Tuesday, February 28, 2012

From deregulation to automation to online - 40 years of distribution

DEREGULATION
Deregulation of the US Airline Industry in 1978 brought enormous change to the US travel landscape, making entry into new markets accessible and entry as a new airline much more feasible.  Deregulation took us from 60 airlines in 1970 to 90 in 1978 all the way to 192 airlines serving the US in 2010.

From 1978 to today, the average round trip domestic airfare grew 70% from $186 to $316.  During that same time frame, a ticket to an NFL game increased 691% from $9.67 to $76.47 and an average gallon of gas grew 316% from $0.67 per gallon to $2.79 per gallon.  For an interesting full comparison of other products to air travel, click HERE.

AGENCY AUTOMATION

Travel Agency Growth 1978 - 2010
One of the most striking comparisons between 1978 and 2010 is in the travel agency landscape.  In 1978 there were 14,804 travel agencies, the largest of whom were beginning to experience the use of a new tool, known then as central reservation systems (CRS).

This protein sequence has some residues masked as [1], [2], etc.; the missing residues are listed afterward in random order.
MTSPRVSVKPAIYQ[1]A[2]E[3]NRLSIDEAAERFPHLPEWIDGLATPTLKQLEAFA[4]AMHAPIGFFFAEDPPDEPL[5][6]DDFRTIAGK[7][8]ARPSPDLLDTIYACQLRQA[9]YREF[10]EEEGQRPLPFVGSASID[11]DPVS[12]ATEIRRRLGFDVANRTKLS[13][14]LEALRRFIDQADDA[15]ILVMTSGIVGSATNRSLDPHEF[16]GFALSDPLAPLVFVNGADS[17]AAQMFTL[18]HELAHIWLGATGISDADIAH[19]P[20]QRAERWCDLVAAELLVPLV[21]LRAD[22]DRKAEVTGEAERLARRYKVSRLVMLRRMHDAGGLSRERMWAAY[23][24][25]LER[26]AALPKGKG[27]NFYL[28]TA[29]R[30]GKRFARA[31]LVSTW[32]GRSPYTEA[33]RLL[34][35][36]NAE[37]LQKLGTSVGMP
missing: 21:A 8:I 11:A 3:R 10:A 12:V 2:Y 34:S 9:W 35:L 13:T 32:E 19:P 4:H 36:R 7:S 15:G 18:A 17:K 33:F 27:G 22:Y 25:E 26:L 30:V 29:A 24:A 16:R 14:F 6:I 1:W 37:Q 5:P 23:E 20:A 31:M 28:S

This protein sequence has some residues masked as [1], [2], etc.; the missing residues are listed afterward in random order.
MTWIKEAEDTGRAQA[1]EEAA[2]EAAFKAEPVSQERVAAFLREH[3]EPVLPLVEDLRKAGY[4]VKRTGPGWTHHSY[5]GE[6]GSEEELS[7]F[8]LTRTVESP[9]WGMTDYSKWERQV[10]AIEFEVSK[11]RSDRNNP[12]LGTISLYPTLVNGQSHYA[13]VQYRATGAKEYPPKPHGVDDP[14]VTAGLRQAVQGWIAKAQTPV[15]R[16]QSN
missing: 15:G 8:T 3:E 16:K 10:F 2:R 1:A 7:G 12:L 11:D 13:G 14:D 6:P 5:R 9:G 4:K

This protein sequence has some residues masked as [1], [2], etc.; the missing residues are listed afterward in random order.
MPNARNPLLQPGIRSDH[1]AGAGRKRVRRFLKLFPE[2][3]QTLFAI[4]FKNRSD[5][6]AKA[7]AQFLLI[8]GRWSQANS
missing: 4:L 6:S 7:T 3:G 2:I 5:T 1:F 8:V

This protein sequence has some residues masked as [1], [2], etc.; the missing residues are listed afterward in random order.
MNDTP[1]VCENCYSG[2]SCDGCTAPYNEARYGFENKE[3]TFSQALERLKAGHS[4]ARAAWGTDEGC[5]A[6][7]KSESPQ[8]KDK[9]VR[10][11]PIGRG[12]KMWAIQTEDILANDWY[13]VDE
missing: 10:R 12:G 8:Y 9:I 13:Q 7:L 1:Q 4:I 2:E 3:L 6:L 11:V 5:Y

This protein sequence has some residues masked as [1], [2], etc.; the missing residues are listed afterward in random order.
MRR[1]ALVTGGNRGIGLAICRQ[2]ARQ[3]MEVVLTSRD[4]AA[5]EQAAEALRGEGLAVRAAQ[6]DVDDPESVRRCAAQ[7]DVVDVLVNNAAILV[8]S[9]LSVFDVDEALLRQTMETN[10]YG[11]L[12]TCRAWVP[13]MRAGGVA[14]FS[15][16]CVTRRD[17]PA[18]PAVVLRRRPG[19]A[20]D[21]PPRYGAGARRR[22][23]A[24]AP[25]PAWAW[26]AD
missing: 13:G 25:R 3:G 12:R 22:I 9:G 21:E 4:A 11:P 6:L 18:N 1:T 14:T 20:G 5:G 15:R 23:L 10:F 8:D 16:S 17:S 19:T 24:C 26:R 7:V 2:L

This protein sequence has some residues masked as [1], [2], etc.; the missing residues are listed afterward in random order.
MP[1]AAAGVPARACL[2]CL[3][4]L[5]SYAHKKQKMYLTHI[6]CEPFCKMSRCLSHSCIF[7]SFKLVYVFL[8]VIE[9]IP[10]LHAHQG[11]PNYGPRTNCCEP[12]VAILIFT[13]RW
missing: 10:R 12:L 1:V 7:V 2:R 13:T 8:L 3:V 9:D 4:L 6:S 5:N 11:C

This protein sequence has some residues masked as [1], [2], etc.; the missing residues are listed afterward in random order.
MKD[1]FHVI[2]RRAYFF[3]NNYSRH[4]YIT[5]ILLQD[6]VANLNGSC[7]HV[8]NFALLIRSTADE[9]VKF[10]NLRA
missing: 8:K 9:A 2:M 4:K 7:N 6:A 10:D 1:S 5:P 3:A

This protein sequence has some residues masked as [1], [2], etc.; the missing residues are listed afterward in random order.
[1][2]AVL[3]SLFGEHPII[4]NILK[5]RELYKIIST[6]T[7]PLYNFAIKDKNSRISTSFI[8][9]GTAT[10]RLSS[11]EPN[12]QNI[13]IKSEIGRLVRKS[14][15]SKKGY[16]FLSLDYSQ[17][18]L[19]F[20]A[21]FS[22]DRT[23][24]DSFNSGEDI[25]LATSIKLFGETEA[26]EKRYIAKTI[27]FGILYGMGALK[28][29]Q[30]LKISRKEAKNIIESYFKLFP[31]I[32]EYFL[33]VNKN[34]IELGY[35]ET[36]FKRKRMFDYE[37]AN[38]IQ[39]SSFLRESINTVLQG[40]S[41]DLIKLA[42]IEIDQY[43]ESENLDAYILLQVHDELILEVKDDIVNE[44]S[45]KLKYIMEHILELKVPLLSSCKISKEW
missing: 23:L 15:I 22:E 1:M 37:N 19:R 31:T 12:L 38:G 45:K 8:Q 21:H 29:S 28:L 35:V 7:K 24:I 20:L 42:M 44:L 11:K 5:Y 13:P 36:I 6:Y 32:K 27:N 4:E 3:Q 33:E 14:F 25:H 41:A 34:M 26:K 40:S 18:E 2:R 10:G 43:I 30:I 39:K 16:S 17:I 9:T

Agency Automation, which came on the scene along with deregulation led by American and United, drove both productivity and growth, with the number of agencies catapulting to 47,286 in 1996. 

Nearly 4 decades later, if we looked solely at the number of agencies, we would not see this growth story, as in 2010, we ended the year with just 14,795 agencies, 9 less than 1978. 

But when you look at agency sales per location, the story is quite different.  

In 1978, the average agency produced just $772k annually in sales of airline tickets.  Travel Agents produced just 19% of all airline tickets sold in the US.

ONLINE AGENCY IMPACT

By 2010, while the number of agencies had reset back to the number that we had in 1978, the makeup of those agencies were quite different. 

Yet, even taking into account the economic crisis, the average agency produced $5.2m in annual air ticket sales, making up 59% of all airline tickets sold in the US. 

This jump in average sales was largely due to the entrance of the pure play online agencies (Expedia, Travelocity and Priceline) in the late 90s and Orbitz in the early 2000s. 

In 2010, online agencies represented 33.3% of all domestic agency ticket sales and 17.7% of international agency ticket sales. 
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